Theology in the unlikely places

Love your neighbor – A Lesson from Mockingjay Part 1

This review was published on Christian Media Magazine on 12/23/14

The-Hunger-Games-Mockingjay-Part-1-Final-PosterSuzanne Collins’s ‘Hunger Games’ series is more than a teen sensation. A story set in a place called Panem, which used to be called North America, captures a reality that is not just reserved for a society in the future. It actually hits too close to home in present-day North America and for that matter, the world at large.

The concept of a capitol district exploiting the resources of 13 districts and living in luxury at the expense of the blood and sweat of laborers sets the stage for the story. It’s hard not to notice a parallelism between the present day West and The Capitol of Panem in its thirst for wealth and power. In Panem, children get entangled in this complex political mess in the form of hunger games, an annual game conducted by The Capitol to demonstrate its power over the other districts.

Children, selected at random from the 13 districts are thrown into an arena and are asked to kill each other with the last one alive rewarded as a ‘victor’ with a promise of prosperity for his/her lifetime. The heroine of the story, Katniss Everdeen not only emerges as a victor of the game but also as a political symbol of defiance ‘the mocking Jay’, which brings us to the recent movie.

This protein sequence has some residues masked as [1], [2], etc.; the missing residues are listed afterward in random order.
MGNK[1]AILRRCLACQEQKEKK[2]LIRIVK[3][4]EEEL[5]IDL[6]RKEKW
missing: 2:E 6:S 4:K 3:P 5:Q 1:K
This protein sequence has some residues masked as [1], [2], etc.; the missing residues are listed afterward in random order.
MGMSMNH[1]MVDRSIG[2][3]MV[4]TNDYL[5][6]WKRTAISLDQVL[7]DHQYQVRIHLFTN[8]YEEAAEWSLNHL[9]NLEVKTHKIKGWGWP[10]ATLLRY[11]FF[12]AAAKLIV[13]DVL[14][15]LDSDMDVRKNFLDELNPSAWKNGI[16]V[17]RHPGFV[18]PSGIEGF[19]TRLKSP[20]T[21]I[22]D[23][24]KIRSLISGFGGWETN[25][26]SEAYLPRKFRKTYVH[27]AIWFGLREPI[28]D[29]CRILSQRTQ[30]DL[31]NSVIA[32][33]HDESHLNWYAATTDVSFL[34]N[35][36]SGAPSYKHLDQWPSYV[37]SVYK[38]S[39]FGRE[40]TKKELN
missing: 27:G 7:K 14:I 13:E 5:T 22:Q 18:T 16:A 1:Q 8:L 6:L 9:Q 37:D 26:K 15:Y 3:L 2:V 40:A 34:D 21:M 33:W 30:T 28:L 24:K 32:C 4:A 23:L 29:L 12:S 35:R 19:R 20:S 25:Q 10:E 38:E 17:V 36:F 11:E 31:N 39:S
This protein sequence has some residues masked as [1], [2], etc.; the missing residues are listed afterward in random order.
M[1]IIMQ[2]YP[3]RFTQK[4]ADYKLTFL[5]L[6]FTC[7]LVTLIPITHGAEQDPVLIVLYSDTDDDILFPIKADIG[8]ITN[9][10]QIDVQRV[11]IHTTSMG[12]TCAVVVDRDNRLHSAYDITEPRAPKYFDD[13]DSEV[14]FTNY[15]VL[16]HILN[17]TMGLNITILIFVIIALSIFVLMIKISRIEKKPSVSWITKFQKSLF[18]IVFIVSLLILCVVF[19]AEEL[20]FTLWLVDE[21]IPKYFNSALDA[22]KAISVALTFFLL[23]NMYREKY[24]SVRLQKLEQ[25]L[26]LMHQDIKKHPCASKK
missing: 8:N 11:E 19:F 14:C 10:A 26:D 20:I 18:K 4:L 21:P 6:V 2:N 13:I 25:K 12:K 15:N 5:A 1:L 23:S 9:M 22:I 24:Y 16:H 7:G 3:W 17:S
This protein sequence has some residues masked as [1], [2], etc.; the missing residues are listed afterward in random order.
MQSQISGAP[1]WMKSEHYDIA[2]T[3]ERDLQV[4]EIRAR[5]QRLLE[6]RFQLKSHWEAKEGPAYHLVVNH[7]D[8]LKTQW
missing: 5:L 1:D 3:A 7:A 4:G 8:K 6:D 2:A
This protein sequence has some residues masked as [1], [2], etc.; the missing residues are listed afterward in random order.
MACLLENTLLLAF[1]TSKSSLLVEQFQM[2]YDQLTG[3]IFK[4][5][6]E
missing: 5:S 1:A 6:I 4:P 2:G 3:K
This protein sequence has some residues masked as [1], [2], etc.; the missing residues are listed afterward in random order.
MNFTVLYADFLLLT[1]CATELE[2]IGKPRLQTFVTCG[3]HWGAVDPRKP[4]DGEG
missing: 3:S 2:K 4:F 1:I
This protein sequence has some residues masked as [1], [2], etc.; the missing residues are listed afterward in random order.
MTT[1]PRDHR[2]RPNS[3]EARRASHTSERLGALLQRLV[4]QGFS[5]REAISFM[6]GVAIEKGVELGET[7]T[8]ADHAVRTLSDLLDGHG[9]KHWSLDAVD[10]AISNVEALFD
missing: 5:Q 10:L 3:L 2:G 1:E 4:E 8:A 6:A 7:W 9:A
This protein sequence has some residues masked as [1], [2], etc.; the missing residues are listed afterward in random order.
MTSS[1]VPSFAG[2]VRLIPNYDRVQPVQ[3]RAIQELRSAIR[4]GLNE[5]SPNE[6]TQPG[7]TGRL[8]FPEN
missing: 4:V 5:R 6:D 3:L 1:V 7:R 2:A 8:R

Although the first two books in the series were captured in two movies, only the first half of the last book is depicted in Mockingjay Part 1. Some view this as a Hollywood tactic to drag out the story to make as much money out of a franchise as possible. But splitting the last book in half afforded this movie a more detailed storyline and I am not complaining.

Ideology from a Christian Perspective:

In this movie, Katniss unwillingly transforms from being a selfish teenager who only cared for her safety and that of her loved ones into a political figure whose humanitarian concerns far exceed her family bubble. The movie is not meant to be romantic nor action packed but it is ideologically loaded. Couple of which are worth highlighting from a Christian perspective:

1. Social injustice has been an ever-present reality since sin entered this world. Closing our eyes and our minds to such injustice is not an option for a practicing Christian whether we find ourselves on the privileged side or the oppressed.

2. All the days of our lives could be spent nourishing and benefiting ourselves. But life gets much richer when we look beyond ourselves to benefit others. The world calls such attitude ‘charity’, an optional phenomenon. The Bible calls it ‘loving our neighbors as ourselves’, a mandatory phenomenon.

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